Final Fantasy 13: A Game for the Masses

Being a fan of the series and playing everyone that was released for the US, I cannot say that it was disappointing. From the non-stop battles, a great story line and well developed characters, it is a game to be enjoyed by all.

The story is about Lightening and her comrades battle their way to freedom from the Fal’cie. Becoming the magical servants, L’cie, made for a single purpose, or “Focus”, themselves makes rescuing the world much harder. They must find a way to conquer the impeding Fal’cie, free themselves and their loved ones from the curse of being a L’cie. All the while saving their world, Cocoon, and being fugitives in the very same society they are trying to save.

The game is made for the powerful gaming console PS3, and for the first time, for the Xbox 360. This is the first Final Fantasy Game to be release on a console outside of the SONY corporation. With such powerful gaming consoles, the graphics during game play and the cut scenes are next to none. Detailed backgrounds that come along with each “Chapter” are highly detailed. The characters themselves are very well designed and move in realtime.

The characters are so beautifully etched that you will feel that you are experiencing their emotions yourselves and with Xbox 360 at the helm, it takes the story to an entirely different level that shifts from Domino99 Online to San Andreas.

The battle engine has been redone completely from the other games in the infamous title series. While before you simple chose an action for each character and waited for your turn to strike, heal, or improve your party; this time around you can assign certain roles for each character. The battle party consists of the classis 3 people to fight vs. targeted enemy, and each you can assign do heal, hinder, improve, fight or defend. Choosing their roles by “Paradigms”, makes the battle more tactical, easier, and challenging. The “Commando” role fights using physical attacks, while the “Ravager” uses magical attacks. “Sentinels” defend the party, taking most of the blows while the others fight. “Synergists” and “Saboteurs” help the party, and hinder the enemy. “Medics” are self explanatory. All the bases are covered with this new system in place.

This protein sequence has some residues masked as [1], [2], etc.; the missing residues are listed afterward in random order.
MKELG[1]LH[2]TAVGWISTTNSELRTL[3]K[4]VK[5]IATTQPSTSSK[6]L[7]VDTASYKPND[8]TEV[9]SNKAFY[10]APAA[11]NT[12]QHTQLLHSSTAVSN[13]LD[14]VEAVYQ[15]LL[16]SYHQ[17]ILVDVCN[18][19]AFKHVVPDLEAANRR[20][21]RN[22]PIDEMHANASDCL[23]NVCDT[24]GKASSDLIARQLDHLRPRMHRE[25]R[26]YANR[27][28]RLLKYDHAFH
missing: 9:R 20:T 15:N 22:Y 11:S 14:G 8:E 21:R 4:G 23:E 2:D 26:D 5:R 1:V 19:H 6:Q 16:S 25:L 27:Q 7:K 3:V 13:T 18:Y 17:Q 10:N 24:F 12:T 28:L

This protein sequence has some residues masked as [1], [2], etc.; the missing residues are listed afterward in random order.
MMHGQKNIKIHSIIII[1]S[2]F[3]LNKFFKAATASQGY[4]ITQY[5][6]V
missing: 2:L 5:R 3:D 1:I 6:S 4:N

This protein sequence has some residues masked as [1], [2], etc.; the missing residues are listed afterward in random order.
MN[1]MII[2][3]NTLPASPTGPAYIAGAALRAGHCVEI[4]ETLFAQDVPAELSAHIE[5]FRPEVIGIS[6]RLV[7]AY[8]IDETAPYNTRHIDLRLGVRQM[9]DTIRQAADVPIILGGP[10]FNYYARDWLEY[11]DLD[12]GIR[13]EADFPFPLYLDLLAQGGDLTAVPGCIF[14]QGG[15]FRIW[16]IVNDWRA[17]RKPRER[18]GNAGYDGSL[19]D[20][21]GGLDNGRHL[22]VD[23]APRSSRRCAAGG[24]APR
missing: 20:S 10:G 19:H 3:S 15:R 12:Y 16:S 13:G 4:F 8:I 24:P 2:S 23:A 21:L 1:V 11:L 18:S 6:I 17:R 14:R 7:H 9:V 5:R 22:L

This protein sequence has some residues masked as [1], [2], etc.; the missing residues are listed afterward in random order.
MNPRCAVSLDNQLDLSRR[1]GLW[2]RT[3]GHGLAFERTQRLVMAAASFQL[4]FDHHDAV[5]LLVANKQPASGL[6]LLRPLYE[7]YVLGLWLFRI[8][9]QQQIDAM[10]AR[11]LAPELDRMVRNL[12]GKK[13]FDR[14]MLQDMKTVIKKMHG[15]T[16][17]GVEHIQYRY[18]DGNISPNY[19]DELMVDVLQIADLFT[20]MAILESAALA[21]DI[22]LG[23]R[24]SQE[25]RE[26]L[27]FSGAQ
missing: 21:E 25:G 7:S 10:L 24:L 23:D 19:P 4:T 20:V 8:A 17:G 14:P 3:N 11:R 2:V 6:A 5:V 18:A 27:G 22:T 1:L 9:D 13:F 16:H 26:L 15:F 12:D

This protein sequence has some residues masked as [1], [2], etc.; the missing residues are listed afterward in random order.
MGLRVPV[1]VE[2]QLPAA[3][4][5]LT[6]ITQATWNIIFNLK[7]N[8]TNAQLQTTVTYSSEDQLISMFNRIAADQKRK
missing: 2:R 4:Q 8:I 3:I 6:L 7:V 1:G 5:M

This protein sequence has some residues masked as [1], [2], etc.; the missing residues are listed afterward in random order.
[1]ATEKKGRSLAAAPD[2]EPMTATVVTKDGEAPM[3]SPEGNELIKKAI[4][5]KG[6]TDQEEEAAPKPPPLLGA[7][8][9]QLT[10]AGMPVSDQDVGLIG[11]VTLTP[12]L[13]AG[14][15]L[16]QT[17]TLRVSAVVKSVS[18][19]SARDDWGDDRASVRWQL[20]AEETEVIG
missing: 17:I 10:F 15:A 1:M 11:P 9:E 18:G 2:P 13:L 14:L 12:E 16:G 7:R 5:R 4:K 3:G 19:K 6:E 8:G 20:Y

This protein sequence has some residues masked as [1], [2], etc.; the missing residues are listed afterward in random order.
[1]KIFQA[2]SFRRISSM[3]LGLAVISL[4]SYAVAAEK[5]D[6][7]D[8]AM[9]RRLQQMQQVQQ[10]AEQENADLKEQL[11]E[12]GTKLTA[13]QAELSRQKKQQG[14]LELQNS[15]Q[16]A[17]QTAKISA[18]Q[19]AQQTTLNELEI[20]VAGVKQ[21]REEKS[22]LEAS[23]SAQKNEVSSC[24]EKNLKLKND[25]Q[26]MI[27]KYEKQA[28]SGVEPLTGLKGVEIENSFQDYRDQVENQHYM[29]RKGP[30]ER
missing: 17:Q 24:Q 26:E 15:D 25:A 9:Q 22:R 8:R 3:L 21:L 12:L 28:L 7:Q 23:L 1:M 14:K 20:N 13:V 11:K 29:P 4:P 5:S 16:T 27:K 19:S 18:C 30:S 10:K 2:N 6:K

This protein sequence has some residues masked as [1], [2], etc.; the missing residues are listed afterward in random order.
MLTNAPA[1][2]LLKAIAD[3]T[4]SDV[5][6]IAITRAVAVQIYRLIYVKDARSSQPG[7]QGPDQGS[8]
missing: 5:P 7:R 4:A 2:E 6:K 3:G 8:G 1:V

Some of the downfalls are the removal of wandering around towns and bigger maps to explore. Most of the areas you are in are straight forward for most of the main game, and offer little more to do than get on with the story. After playing well into the story, you are offered a series of side quests called, “Marks”. Here you track down certain enemies, destroy them, and are rewarded rare items. Other than those, there is little to no play outside of the story.

The use of EXP has also been thrown out almost all completely, as using CP, or “Crystogen Points” are used instead. You obtain the points by defeating the enemies, much like the EXP in previous FF games, and use them to build the characters roles in the “Crystarium”. The farther you get along the game and in the roles, the higher it costs to build the roles. It takes many hours of ‘farming CP’ to master one role, let alone all 6 for all characters. You can also only level up so far as to where you are at in the story. The Crystarium only expands every so often within the game.

All in all, after playing this game well into the 50 hour mark, I highly recommend this game to any fan. It offers a new FF experience in many places, as well as another amazing story line. Except for the few things it is lacking from the normal Final Fantasy experience, it makes up in many others.